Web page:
Interest-free loans for renovations and repairs
Home owners who live in listed buildings are being encouraged to take advantage of interest-free loans for renovations and repairs.
Up to $100,000 per property per year is available under the scheme, which is not taken advantage of as much as it could be, according to the Ministry of Home Affairs.
“The interest-free loan programme, which began in 2001, is a way by which the Bermuda Government and Butterfield Bank can directly assist in the preservation and enhancement of Bermuda's architectural heritage,” said Senator Michael Fahy, Minister of Home Affairs.
“We want to get rid of the stigma of listed buildings being seen as a headache, and so we offer several incentives to anyone looking to renovate a listed building — for example, with listed buildings you will not be charged a planning or building permit fee.
“Additionally, applications are fast-tracked and typically take four to six weeks to process from the date of receipt.”
The loans are on offer to the owners of buildings listed as being of special historical or architectural interest under section 30 (3) of the Development and Planning Act 1974.
The funds can be used for the cost of major repairs, renovations, maintenance, restoration or approved alterations to preserve or enhance a listed building.
The upgrades can include work to the walls, roof, windows, window frames, shutters, chimneys, porches and doors.
If repairs are not possible, replacement windows, frames, shutters and external doors should be made from a material that matches the original.
The maximum repayment time for the loan is normally five years.
Topwood, in Paget, is among the listed buildings renovated thanks to an interest-free loan from the Department of Planning.
Owned by the Hatfield family, the Grade 3 listed home was built by William Gosling in 1952 and is part of the original Highwood property.
It boasts traditional Bermudian features including gable ends and a buttery in the entrance.
Stratton Hatfield said: “We didn't want to use PVC or aluminium and decided to go with wood to preserve the look of the property.
“The project amount was not inexpensive and we required a loan to complete the works. Our architect and some friends informed us of the interest free loan scheme and we commenced the application process.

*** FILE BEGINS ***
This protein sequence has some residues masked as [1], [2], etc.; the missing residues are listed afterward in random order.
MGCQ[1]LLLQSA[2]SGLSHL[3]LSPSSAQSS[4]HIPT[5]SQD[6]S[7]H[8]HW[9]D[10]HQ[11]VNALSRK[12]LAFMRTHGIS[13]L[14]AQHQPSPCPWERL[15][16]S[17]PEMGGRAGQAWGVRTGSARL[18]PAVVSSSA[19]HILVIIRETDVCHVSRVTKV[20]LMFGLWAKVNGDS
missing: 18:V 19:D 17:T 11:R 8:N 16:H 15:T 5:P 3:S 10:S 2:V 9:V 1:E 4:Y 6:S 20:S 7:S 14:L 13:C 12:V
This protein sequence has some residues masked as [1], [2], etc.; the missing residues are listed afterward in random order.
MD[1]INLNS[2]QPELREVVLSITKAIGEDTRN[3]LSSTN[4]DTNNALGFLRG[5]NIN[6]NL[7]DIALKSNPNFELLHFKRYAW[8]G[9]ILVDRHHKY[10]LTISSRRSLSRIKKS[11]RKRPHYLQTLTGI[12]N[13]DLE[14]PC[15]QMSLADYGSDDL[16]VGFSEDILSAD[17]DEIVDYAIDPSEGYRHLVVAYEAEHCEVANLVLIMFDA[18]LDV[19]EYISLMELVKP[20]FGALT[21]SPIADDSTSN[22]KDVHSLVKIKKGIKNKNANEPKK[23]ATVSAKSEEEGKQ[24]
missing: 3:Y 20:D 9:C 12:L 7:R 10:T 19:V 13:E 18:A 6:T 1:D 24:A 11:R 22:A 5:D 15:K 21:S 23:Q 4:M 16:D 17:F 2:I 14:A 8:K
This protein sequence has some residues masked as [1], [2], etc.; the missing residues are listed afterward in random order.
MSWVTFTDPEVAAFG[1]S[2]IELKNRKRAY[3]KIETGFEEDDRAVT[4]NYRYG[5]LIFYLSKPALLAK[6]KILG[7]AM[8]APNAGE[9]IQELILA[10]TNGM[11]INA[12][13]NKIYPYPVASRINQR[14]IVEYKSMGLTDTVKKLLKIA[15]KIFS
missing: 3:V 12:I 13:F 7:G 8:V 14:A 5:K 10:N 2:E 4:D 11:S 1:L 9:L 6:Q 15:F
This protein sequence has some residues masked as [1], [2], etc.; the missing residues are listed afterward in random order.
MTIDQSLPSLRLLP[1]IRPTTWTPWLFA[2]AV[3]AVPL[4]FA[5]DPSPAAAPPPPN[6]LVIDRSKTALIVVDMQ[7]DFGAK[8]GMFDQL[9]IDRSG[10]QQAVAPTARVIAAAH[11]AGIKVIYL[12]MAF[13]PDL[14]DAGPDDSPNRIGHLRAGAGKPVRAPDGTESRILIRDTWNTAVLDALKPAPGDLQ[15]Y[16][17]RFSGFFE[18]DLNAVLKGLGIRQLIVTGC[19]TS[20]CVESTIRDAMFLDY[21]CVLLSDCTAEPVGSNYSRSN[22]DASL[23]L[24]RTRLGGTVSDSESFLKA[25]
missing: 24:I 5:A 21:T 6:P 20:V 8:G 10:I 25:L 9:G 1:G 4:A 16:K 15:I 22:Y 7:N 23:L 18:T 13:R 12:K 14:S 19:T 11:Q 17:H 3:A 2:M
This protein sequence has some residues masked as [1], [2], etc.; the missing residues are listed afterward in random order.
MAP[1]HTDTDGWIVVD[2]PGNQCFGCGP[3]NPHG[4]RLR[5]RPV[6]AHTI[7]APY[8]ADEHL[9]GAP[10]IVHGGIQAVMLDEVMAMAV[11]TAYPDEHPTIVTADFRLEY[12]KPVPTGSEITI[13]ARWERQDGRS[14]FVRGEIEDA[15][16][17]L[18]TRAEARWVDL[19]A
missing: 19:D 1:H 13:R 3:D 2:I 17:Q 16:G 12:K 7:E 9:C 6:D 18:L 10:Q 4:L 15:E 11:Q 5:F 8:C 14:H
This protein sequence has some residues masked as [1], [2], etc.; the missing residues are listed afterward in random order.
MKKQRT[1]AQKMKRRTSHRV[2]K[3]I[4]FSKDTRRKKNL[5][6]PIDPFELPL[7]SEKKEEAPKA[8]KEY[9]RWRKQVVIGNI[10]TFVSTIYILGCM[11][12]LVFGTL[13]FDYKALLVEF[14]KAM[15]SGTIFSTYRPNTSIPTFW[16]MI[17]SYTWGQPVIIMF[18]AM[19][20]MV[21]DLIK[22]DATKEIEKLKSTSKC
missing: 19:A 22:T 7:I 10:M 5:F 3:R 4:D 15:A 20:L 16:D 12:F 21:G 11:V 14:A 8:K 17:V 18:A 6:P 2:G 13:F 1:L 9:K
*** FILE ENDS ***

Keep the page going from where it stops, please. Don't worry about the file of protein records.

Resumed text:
“After submitting three bids from contractors we received approval from the Department of Planning and were able to approach Butterfield Bank with a certificate. Since then we have worked with Butterfield to secure an interest-free loan to fabricate and install 32 new windows in the house made with Accoya maintenance free wood built on-Island. The loan process took about two months.”
Homeowners Chris and Holly Flook are also taking advantage of an interest-free loan to assist with the cost of renovating their Grade 1 listed home, Ambleside.
“Our home was built between 1750 and 1780,” Mrs Flook said. “The building had fallen into disrepair over the years and we felt committed to saving this very special place.
“Written history leads us to believe the single-room structure housed the St David's lighthouse keeper at one point.”
Their refurbishment included replacing deconditioned doors, windows and an old bread oven.
Loans will not be given for an extension or addition to a listed building that is not part of a restoration or does not preserve or enhance the character of the building.
This will be determined by the Historic Buildings Advisory Committee.
Funding will not be available for work to the interior of a building, unless for structural work or to preserve an exceptional period feature, such as a staircase.
Those interested in applying for a loan should contact the Heritage Officer, Richard Lowry, at email@example.com or call 297-7781.